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Al Mohler once preached a sermon titled, “Don’t just do Something, Stand There.” I am borrowing his title which plays on the common saying, “Don’t just stand there. Do something!” to describe an inability to remain still and commune with God.

In other words, sometimes in the hustle and bustle of life, we forget to, “Be still, and know that I am God” (Ps 46:10). God made us to work and rest, to act and be still. The same God that told us to subdue the earth also told us to keep the Sabbath. 

We should pursue justice and behold “the glory of the Lord” (2 Cor 3:18). We are made for work and rest, not either of them exclusively.

The problem is that many of us prioritize efficiency, success, and productive activity over non-productive activities like prayer, meditating on God’s word, long conversation, and more besides. As a consequence, we miss out on the riches that stillness rewards us with. 

We see Ourselves as Doers

When we talk to our friends, we say, “What are you doing this weekend?” We expect them to list a set of activities. If they don’t, we might offer, “Why not come to the mall with us?” We feel obligated to do activities. We often assume that doing is superior to not doing. 

We must do something, we think. Boredom must be avoided. Activity must be instagrammed. Fun matters. Doing fun things makes memories. If we have a moment to relax, someone (or even our own consciences) will tell us, you should do something more productive!  

We are made for work and rest, not either of them exclusively.

We feel guilty when we lay down to rest. We think we are lazy if we have not been productive. Our lives are defined by what we do and produce. Productive activity marks our lives. We are not merely labouring creatures but are perpetual doers of something

Nothing I have described so far signals anything nefarious. God created us, after all, to rule over the earth (Gen 1:28). And he has laid out good works for us in advance (Eph 2:10). And yet God made the Sabbath for man, not man for the Sabbath (Mark 2:27). 

When David, a man of action, requested one thing of God, he asked to gaze at his beauty in the temple: “One thing have I asked of the Lord, that will I seek after: that I may dwell in the house of the Lord all the days of my life, to gaze upon the beauty of the Lord and to inquire in his temple” (Ps 27:4).

Good works do not conflict with our task of intentional inactivity—in fact, both are good for us. Christianity avoids easy either-ors. We are made for good works, and we are made to behold the glory of God. Both activities—of doing and not doing—are good and wholesome and right. In a sense, we can call both good works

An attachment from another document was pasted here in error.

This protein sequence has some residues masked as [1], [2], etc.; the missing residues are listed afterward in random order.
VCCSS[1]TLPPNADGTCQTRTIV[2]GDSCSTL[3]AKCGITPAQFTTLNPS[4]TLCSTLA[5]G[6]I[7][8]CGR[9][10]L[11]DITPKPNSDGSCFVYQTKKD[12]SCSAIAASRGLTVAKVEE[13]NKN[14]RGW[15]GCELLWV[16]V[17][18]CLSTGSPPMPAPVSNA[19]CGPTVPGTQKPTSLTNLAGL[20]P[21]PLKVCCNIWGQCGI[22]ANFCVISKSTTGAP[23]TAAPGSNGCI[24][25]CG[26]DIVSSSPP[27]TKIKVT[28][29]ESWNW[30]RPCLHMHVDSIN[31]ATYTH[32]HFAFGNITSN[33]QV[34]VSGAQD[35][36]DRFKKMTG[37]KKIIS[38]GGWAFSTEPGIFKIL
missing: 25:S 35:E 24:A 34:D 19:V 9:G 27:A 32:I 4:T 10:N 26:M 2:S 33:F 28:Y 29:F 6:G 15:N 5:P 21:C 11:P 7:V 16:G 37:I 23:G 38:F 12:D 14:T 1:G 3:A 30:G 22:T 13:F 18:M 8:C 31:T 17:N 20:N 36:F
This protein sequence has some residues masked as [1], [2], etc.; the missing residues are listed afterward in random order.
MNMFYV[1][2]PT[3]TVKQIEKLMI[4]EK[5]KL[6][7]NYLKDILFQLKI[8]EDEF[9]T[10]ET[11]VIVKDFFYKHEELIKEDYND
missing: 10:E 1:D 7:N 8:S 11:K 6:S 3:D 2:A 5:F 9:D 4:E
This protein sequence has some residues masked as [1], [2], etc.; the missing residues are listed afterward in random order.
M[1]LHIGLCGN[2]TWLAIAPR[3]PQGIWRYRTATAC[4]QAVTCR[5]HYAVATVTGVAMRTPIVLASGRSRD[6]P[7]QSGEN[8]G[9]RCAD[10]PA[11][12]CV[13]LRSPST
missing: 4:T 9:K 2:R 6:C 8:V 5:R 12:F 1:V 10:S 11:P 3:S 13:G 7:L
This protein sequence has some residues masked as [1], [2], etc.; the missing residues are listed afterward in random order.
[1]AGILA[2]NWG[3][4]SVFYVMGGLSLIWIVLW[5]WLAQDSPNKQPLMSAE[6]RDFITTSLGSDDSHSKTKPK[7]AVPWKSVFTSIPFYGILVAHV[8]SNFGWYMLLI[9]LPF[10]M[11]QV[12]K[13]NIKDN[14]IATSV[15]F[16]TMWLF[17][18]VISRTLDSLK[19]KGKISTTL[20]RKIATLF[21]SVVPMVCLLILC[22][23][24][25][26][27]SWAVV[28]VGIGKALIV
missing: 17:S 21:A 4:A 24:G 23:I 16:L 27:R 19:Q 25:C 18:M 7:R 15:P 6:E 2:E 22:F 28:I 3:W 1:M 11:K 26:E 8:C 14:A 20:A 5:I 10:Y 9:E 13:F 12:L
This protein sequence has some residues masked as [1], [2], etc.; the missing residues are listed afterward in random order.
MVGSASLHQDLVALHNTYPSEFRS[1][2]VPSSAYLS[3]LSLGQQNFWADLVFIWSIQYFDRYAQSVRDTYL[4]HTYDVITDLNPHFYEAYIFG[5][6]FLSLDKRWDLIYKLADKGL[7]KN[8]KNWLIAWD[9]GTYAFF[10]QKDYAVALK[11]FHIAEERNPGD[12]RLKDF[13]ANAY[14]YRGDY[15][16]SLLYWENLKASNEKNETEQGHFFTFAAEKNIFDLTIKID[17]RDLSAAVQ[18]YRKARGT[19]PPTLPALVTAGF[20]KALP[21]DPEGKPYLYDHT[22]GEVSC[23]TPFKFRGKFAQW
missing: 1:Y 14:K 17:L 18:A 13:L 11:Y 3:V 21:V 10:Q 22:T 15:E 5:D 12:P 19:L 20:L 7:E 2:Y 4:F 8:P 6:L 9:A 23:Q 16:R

But I perceive in our day a valorization of productive activity and a disdain for unproductive inactivity. 

Philosopher Byung-Chul Han argues that the lack of boredom in our society makes us bad listeners since we need boredom, tranquility, to give attention to listening. We have too much stimuli. “The ‘gift of listening,’” he explains, “is based on the ability to grant deep, contemplative attention—which remains inaccessible to the hyperactive ego” (The Burnout Society, 13).

If that is true in our interactions with others, how much more true is it in our communion with God? 

We Should Do and not do

Doing no specific productive activity is a good thing. Taking the time to think, to reflect, to pray, to be still, to behold glory, to gaze at the Lord’s beauty—these things are necessary. God made us for glory. 

Rest acts. Rest is intentional inactivity. Rest is full of hope. 

Christians hope for rest: “So then, there remains a Sabbath rest for the people of God, for whoever has entered God’s rest has also rested from his works as God did from his” (Heb 4:9–10). Yet Christians also must “strive to enter that rest” (Heb 4:11). 

Inactivity is hard. To be bored today is nearly impossible. Emails, Social Media, video games, streaming, messaging—we have too much to do. Data overflows. Activities flourish everywhere. 

Yet we must pursue and make time and space for doing nothing productive for the sake of our souls. Prayer is not an efficient exercise; conversing with God and others is not primarily for an economic purpose. 

Christians have thought about our growth in godliness as, in Paul’s language, a movement from one level of glory to another. But this movement does occur when we do more and better things. 

As Paul explains, “And we all, with unveiled face, beholding the glory of the Lord, are being transformed into the same image from one degree of glory to another. For this comes from the Lord who is the Spirit” (2 Cor 3:18). 

Christians work and rest. Both buoy us through life. But if we make no space for boredom, for stillness, then we will miss the reward that stillness brings. 

God beckons, “Come, behold the works of the Lord” and “​​Be still, and know that I am God” (Ps 46:8, 10). These are not polite suggestions. They beckon us to holy inactivity. They bring us to a divine river “whose streams make glad the city of God, the holy habitation of the Most High” (Ps 46:4). 

We come to this holy city when we pray, one foot in heaven and one foot on earth. We go through stopping. We ascend by beholding. We arrive through stillness. And there we “shall see God” (Matt 5:8).